Google started the year off with a bang. In January, Alphabet’s leading subsidiary was fined a whopping £44 million by CNIL for a breach of the EU’s data protection rules.  It was reported that the regulator said Google had not obtained clear consent to process data because “essential information” was “disseminated across several documents”.

According to PreciseSecurity analysis[1], the top ten biggest GDPR fines combined amount to $443.7 million, and the biggest, was awarded earlier this year to British Airways. They were fined £183m over breaching customers’ personal data, including their financial details and sensitive personal information when hackers obtained the data over a two-week period.

After Google, British Airways and Marriott International – who comes second place in highest GDPR fine of the year – collectively bring the sum of GDPR’s 2019 fines to (approximately) £ 309 million (USD 400 Million).

It is safe to say that the EU is not messing around. Such hefty fines given to influential, international companies further exhibits the importance of businesses taking their customers’ personal data -and their trust- very seriously.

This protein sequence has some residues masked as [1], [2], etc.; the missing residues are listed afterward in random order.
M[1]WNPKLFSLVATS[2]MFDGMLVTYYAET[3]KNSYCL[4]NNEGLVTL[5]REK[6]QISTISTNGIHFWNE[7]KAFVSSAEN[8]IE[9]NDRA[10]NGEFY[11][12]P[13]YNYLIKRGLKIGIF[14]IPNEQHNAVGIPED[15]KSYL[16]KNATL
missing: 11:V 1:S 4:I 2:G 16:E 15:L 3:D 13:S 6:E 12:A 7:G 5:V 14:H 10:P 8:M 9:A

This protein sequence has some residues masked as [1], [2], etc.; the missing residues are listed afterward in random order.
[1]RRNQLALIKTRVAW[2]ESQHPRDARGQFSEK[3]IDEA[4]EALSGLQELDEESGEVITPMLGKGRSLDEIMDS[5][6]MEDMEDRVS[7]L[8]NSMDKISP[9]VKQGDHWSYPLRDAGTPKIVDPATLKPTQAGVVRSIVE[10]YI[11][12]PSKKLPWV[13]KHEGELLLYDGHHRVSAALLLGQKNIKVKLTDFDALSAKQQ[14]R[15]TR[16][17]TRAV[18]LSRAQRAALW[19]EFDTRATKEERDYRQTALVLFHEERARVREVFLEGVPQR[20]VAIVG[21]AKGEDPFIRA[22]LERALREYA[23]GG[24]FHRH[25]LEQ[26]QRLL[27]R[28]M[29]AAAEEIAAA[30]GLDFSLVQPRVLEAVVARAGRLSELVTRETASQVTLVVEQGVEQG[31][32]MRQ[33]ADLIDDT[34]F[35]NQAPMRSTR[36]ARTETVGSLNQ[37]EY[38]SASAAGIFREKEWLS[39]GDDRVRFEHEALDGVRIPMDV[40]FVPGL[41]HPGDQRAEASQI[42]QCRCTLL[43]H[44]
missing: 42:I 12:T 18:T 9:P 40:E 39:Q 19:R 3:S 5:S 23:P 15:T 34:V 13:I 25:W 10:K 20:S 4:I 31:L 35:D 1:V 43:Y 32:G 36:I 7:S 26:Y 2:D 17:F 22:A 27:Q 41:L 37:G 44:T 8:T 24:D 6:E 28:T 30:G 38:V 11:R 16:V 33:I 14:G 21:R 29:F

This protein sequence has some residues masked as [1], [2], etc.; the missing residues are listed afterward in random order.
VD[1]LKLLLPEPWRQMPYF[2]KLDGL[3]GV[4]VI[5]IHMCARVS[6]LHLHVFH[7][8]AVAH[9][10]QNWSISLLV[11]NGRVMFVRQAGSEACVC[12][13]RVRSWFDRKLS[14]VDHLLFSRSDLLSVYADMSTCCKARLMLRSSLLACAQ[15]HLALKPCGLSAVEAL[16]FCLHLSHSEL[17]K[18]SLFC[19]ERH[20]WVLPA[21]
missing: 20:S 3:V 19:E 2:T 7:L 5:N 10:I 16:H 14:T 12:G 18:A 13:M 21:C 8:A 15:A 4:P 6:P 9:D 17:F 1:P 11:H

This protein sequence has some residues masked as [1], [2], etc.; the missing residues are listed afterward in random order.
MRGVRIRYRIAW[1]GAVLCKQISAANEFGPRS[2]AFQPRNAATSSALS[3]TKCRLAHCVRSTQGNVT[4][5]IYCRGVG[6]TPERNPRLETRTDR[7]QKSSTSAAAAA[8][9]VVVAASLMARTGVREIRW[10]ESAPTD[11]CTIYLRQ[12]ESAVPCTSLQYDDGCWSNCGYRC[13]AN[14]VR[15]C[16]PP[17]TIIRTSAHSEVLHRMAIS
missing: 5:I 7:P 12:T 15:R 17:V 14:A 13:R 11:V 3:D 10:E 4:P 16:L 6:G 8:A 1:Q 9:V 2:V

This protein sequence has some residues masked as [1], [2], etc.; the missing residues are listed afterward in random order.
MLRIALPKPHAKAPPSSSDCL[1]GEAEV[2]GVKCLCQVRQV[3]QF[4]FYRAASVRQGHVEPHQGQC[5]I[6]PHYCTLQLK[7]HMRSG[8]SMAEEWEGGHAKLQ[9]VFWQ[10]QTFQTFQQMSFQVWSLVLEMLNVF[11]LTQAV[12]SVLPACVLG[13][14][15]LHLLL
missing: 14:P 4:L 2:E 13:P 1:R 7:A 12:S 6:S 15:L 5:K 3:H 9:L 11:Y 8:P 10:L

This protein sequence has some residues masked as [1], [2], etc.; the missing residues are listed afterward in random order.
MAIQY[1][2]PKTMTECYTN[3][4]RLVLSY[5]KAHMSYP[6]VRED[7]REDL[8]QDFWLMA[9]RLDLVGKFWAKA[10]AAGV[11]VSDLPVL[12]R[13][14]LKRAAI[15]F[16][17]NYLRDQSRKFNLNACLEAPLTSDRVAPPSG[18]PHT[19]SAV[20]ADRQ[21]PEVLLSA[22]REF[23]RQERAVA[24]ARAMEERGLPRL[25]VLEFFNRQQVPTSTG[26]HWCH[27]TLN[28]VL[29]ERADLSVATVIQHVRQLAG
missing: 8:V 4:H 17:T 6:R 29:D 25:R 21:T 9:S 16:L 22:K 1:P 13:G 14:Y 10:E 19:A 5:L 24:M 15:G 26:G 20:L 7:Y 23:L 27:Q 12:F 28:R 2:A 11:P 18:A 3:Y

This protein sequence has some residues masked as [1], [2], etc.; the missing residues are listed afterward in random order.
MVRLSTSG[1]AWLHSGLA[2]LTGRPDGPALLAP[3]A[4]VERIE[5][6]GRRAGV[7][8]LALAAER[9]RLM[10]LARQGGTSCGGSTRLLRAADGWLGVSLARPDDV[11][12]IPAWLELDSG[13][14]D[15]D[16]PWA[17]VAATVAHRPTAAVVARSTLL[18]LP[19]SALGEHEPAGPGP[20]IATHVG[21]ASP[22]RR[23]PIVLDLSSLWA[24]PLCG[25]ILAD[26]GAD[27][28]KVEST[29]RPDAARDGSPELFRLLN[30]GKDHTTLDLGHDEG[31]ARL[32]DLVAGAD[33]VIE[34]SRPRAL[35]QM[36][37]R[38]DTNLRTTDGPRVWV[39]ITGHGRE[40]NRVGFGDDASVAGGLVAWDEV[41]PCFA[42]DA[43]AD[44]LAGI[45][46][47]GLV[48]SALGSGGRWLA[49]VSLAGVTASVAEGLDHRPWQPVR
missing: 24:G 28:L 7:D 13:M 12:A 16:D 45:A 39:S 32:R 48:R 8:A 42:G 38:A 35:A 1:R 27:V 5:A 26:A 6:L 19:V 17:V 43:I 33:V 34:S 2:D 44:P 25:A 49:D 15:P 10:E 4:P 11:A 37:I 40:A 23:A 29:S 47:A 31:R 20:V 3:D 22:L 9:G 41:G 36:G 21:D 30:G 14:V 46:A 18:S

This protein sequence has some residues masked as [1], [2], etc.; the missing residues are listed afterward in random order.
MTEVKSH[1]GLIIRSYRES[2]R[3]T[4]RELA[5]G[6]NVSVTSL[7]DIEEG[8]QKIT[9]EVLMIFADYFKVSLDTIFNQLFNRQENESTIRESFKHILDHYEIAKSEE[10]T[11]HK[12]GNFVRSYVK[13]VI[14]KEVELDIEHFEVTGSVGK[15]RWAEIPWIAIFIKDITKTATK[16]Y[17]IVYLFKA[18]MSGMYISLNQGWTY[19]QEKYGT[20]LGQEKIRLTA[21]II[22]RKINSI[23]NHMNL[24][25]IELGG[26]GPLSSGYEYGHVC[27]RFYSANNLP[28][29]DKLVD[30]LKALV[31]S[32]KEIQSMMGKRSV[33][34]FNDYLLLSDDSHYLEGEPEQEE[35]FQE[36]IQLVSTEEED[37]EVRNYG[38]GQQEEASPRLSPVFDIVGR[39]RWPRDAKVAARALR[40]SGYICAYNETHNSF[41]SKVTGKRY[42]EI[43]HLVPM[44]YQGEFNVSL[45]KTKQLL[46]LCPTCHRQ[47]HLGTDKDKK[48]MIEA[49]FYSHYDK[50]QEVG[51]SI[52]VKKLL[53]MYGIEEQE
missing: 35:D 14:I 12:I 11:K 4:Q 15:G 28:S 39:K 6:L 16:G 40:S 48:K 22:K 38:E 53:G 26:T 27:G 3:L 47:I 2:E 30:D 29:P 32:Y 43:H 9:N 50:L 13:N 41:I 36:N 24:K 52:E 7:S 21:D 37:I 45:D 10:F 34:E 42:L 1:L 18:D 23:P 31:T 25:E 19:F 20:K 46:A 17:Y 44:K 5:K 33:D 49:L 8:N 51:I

What’s to Come?  

But where there have been changes, there are still lots to be done that perhaps 2020 will see. We speak to Sarah Colley who is a senior supervising solicitor at Wilson Solicitors and Children’s Panel member, on what didn’t change and what 2020 should really address.

“There have been little changes to family and children law in 2019. Expected changes, such as the introduction of ‘no-fault’ divorce and amendments to the law surrounding domestic abuse, have not come to fruition due to the upcoming general election. Unfortunately, although these bills were going through parliament, they have now lapsed and require re-introduction in a Queen’s Speech with the process starting again from scratch.”

She explains how both bills are vital to the development of family law, the avoidance or reduction of conflict, and the protection of the most vulnerable people in our society. The Domestic Abuse Bill will bring about a prohibition of the cross-examination of domestic abuse victims by their abuser, and the proposed ‘no fault’ divorce bill will avoid the blame game currently in place in our divorce system and assist in focusing the parties on other more important issues such as the children.

“It is therefore disappointing to note that despite how important both bills are, although the three major parties (Labour, Conservative, and Liberal Democrats) have all stated in their manifestos that they will re-introduce the Domestic Abuse Bill, only two (Labour and Liberal Democrats) have committed to re-introducing the Divorce, Dissolution and Separation Bill.”